When you stretched out both hands in offer of friendship, but instead they spat onto your palms, the proper thing to do then is for Beijing to reverse all the concessions and investments made to the renegade province; tightening the economic screw and watch how these arrogant islanders fill their empty bellies with false promises of self determination pipe dreams from Tsai.

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Tsai couldn't have won if:

(1) The Mainland played its cards right - certainly the single biggest factor that caused her to win such a huge turnout on her side. Of course the Mainland will try hard to paint it differently.

(2) KMT had a leadership being employed by DPP so there is no chance it was ever going to win. Of course these culprits will try to paint it as selfishness, indecisiveness etc. everything except being paid of by DPP.

(3) Of course it has always been a tussle between China and US on Taiwan and Hong Kong.

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The Mainland's primary weaknesses:

(1) A political system and disposition that may not be in line with the current trend, thus amy not appeal, could be misunderstood, not well appreciated and also the removal of a fixed Presidential term goes against current global trend of limiting the tenure of such a position.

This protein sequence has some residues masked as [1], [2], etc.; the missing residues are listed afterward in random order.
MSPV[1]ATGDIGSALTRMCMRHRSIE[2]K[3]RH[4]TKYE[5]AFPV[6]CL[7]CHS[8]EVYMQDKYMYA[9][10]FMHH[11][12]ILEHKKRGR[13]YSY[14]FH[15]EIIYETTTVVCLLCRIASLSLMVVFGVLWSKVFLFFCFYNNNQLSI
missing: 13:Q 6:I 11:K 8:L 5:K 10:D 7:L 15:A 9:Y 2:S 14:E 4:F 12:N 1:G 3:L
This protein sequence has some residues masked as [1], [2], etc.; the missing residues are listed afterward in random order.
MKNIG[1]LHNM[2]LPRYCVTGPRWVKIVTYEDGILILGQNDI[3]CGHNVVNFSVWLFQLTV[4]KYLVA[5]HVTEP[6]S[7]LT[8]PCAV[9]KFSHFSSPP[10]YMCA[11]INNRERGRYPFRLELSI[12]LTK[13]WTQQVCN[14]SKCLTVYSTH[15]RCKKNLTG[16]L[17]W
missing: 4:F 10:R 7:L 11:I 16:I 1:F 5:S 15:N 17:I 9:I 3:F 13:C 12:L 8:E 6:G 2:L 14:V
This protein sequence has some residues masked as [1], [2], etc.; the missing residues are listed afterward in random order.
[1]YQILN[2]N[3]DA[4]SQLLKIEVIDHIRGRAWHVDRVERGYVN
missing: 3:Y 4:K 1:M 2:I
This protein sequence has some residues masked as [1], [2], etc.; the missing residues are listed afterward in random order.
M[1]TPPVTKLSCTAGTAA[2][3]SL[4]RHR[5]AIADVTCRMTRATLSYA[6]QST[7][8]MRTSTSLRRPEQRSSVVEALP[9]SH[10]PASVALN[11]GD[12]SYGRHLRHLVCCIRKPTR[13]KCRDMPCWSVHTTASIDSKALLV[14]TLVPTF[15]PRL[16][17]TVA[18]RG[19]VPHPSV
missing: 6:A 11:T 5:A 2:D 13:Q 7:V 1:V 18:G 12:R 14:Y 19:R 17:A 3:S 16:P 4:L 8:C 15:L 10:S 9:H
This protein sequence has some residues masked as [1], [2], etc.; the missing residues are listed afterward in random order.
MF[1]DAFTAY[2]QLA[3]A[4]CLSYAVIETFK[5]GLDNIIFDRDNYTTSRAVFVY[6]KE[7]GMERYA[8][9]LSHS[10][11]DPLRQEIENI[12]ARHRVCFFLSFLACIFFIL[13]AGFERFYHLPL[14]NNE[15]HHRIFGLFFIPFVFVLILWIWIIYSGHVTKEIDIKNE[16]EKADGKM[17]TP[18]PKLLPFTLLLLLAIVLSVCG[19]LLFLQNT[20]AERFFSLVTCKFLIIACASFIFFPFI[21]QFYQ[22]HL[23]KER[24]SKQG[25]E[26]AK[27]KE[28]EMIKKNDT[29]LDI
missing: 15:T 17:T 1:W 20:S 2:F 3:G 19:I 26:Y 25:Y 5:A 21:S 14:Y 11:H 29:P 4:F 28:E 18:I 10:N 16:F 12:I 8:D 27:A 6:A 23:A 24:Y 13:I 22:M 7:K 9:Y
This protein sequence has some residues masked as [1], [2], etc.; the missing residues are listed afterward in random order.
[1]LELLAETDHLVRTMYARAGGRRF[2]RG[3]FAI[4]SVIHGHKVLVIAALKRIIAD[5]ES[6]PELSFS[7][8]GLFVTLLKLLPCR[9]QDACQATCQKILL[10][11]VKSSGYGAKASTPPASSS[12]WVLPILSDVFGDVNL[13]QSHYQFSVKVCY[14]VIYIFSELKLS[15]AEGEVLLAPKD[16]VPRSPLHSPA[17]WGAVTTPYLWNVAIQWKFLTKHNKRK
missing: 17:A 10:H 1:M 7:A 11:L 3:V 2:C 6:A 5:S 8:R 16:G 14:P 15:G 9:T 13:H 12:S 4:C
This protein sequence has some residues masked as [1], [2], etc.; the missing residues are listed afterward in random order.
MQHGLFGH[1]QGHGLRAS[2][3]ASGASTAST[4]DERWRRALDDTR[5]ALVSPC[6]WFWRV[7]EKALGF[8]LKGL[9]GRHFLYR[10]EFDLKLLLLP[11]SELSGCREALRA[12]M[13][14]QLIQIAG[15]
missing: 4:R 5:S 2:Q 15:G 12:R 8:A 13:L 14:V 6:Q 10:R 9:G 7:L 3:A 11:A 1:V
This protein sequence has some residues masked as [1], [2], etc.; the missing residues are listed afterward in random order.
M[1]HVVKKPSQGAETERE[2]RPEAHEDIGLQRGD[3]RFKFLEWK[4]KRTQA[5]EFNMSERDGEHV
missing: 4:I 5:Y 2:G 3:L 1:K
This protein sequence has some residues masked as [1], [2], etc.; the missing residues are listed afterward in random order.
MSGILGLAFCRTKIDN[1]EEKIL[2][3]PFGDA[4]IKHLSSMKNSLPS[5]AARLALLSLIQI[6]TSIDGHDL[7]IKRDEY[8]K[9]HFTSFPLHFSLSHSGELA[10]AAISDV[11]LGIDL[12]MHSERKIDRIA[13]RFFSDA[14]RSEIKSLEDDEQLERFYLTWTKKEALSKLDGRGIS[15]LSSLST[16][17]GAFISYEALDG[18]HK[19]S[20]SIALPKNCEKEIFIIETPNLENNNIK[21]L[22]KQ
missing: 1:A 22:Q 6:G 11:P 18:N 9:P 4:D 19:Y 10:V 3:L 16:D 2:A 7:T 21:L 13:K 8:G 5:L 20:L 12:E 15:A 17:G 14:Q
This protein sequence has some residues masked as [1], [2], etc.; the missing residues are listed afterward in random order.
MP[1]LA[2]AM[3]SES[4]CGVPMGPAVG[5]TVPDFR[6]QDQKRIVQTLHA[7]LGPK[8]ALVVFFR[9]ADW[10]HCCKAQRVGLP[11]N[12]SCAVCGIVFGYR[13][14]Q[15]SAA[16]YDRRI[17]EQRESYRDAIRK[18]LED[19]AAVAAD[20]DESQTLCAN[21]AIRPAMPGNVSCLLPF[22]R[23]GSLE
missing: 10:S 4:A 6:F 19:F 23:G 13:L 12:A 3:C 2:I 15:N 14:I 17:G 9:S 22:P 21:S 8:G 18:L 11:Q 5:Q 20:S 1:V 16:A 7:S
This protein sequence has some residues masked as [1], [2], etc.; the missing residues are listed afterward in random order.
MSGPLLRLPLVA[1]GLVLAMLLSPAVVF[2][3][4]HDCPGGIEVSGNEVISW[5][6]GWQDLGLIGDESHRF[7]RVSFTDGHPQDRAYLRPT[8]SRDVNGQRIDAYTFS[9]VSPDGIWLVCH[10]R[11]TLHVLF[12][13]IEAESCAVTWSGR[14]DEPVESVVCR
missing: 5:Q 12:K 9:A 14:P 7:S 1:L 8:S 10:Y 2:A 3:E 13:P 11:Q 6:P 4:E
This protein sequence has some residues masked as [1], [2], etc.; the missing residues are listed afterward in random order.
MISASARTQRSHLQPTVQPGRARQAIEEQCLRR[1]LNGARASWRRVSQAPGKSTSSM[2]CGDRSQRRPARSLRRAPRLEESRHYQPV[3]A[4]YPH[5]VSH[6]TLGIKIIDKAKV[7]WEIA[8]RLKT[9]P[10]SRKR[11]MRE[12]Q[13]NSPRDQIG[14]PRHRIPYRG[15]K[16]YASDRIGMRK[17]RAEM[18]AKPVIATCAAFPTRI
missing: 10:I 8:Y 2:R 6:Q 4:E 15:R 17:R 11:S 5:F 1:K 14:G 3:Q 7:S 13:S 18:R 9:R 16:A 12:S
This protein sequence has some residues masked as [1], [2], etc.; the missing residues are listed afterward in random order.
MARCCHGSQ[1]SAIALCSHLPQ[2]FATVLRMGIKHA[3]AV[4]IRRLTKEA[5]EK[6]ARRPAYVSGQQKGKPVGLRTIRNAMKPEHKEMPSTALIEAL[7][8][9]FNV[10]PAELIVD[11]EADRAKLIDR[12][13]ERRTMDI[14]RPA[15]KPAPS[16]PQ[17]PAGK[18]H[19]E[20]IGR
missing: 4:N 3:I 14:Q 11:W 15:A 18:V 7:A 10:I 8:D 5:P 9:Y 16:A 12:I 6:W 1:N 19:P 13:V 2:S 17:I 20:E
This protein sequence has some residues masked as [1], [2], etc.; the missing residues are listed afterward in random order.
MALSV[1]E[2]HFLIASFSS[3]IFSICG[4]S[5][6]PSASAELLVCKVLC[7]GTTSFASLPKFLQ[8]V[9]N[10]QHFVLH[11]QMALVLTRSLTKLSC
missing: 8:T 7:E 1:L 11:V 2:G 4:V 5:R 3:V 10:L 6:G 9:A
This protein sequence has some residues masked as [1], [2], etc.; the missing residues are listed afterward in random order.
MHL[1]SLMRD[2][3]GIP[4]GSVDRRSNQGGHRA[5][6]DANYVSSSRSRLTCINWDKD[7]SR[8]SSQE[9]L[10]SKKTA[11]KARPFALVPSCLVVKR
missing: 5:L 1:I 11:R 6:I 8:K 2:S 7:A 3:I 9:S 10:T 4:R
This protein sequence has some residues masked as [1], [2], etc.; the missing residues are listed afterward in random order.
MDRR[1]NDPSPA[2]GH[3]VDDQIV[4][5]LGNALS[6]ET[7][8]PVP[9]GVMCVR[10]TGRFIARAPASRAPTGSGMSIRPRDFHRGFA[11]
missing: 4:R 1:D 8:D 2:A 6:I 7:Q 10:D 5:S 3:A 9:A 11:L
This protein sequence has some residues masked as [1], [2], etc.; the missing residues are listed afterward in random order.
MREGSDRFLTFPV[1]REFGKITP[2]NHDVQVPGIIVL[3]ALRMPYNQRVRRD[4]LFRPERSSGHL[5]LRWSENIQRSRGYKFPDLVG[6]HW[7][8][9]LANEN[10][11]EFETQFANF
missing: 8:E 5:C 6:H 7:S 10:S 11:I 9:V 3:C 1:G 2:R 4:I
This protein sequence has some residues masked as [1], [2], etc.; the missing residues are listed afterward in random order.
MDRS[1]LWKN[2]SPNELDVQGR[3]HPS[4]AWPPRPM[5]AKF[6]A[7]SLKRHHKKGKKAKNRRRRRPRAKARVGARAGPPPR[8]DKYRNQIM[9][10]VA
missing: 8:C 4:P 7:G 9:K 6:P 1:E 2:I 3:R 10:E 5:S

(2) There is a strong competition targeting Mainland China from the Anglo sphere. The answer is not in counter attacking but how to converge without exposing oneself to be taken advantage of.

(3) Are China's own characteristics of universal value, are such values understood and appreciated by its own people on a willing basis?

(4) Too few good strategies and many strategies are ineffective to counter foreign values and ideologies. Sometimes it isn't about rejection of things foreign. Sometimes it is about agreeing and accepting others and enhancing one's own value to become more superior for injection into the prevailing system. For example China has been having vegetarian practices for millenniums. Rightfully China should be at the forefront promoting such healthy lifestyle that premise on vegetarian staple and diet. If this lead is taken over by Westerners then it is an example of how weak and ineffective China is. As it is now "vegetarian meat" meals are surfacing through popular food chains. Its an example of how China failed to capitalize on its traditional strength while not being able to acquire any new leadership. Even China's tradition of paying respect to their ancestors is a very good practice but is this well understood and practised by its own people eagerly or are they just following like a herd of cows without thinking? Not only this, China should exhibit such good values to its neighbours through creative appealing means. If China cannot influence without using monetary means then its difficult to innovate.